3 Notation, Terminology, and Some Useful Elementary Number Theory
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1.3 Notation, Terminology, and Some Useful Elementary Number. . .
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then [m, n] is the set of all integers at least m and no more than n, listed in
increasing order, [m, ∞) is the set of all integers exceeding m − 1, also listed
in increasing order, and gcd(m, n) is the greatest common divisor of m and n.
If n ∈ [2, ∞) then U (n) will denote the set {m ∈ [1, n − 1] : gcd(m, n) = 1}.
If z is an integer then π(z ) will denote the set of all prime factors of z . If A is
a set then |A| will denote the cardinality of A, 2A is the set of all subsets of A,
and ∅ denotes the empty set. Finally, we will refer to a quadratic residue or
quadratic non-residue as simply a residue or non-residue; all other residues of
a modulus m ∈ [2, ∞) will always be called ordinary residues. In particular,
the minimal non-negative ordinary residues modulo m the elements of the
set [0, m − 1].
We also recall some facts from elementary number theory that will be
useful in what follows. For more information about them consult any standard
text on elementary number theory, e.g., Ireland and Rosen [30] or Rosen [48].
If m is a positive integer and a ∈ Z, recall that an inverse of a modulo m
is an integer α such that aα ≡ 1 mod m.
Proposition 1.2 If m is a positive integer and a ∈ Z then a has an inverse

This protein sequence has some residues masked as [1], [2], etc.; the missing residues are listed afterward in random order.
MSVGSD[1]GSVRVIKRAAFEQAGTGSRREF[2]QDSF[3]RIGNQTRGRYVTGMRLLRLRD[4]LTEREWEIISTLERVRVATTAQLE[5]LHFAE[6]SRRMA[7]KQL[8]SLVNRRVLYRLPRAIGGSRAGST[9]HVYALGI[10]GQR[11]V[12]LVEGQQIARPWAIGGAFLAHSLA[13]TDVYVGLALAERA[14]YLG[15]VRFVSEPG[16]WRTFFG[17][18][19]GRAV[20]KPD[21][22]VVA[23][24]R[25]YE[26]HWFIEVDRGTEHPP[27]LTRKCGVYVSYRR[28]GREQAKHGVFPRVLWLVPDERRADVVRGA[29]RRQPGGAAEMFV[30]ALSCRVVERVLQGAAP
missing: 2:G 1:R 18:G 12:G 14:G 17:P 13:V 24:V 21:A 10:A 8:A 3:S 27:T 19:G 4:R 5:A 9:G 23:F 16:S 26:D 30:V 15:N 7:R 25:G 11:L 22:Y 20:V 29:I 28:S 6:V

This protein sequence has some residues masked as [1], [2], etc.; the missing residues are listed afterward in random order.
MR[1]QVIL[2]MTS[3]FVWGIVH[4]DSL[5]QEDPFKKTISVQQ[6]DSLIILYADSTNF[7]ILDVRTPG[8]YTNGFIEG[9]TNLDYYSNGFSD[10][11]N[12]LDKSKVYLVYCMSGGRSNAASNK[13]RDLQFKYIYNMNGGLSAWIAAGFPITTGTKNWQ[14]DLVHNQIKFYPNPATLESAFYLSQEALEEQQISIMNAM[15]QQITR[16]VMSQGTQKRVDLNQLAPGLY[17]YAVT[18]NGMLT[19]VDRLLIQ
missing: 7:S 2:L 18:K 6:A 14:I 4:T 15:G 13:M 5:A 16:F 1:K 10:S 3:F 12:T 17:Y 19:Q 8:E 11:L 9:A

modulo m if and only if gcd(a, m) = 1. Moreover, the inverse is relatively
prime to m and is unique modulo m.
Theorem 1.3 (Chinese Remainder Theorem) If m1 , . . . , mr are pairwise relatively prime positive integers and (a1 , . . . , ar ) is an r -tuple of integers
then the system of congruences
x ≡ ai mod mi , i = 1, . . . , r ,
has a simultaneous solution that is unique modulo
r
i=1
mi . Moreover, if
mi ,
Mk =
i=k
and if yk is the inverse of Mk mod mk (which exits because gcd(mk , Mk ) = 1)
then the solution is given by
r
x ≡
r
mi .
ak Mk yk mod
i=1
k =1
Recall that a linear Diophantine equation is an equation of the form
ax + by = c,
where a, b, and c are given integers and x and y are integer-valued unknowns.
Proposition 1.4 Let a, b, and c be integers and let gcd(a, b) = d . The
Diophantine equation ax + by = c has a solution if and only if d divides c. If
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Introduction: Solving the General Quadratic Congruence Modulo a. . .
d divides c then there are inﬁnitely many solutions (x , y), and if (x0 , y0 ) is a
particular solution then all solutions are given by
x = x0 + (b/d )n, y = y0 − (a/d )n, n ∈ Z.
Given the Diophantine equation ax + by = c with c divisible by d =
gcd(a, b), the Euclidean algorithm can be used to easily ﬁnd a particular
solution (x0 , y0 ). Simply let k = c/d and use the Euclidean algorithm to
ﬁnd integers m and n such that d = am + bn; then (x0 , y0 ) = (km, kn)
is a particular solution, and all solutions can then be found by using
Proposition 1.4. The simple ﬁrst-degree congruence ax ≡ b mod m can thus
be easily solved upon the observation that this congruence has a solution x
if and only if the Diophantine equation ax + my = b has the solution (x , y)
for some y ∈ Z.
Chapter 2
Basic Facts
In this chapter, we lay the foundations for all of the work that will be done
in subsequent chapters. Section 2.1 deﬁnes the Legendre symbol and veriﬁes
its basic properties, proves Euler’s criterion, and deduces some corollaries
which will be very useful in many situations in which we will ﬁnd ourselves.
Motivated by the solutions of a quadratic congruence modulo a prime which
we discussed in Chap. 1, we formulate what we will call the Basic Problem
and the Fundamental Problem for Primes in Sect. 2.2. In Sect. 2.3, we state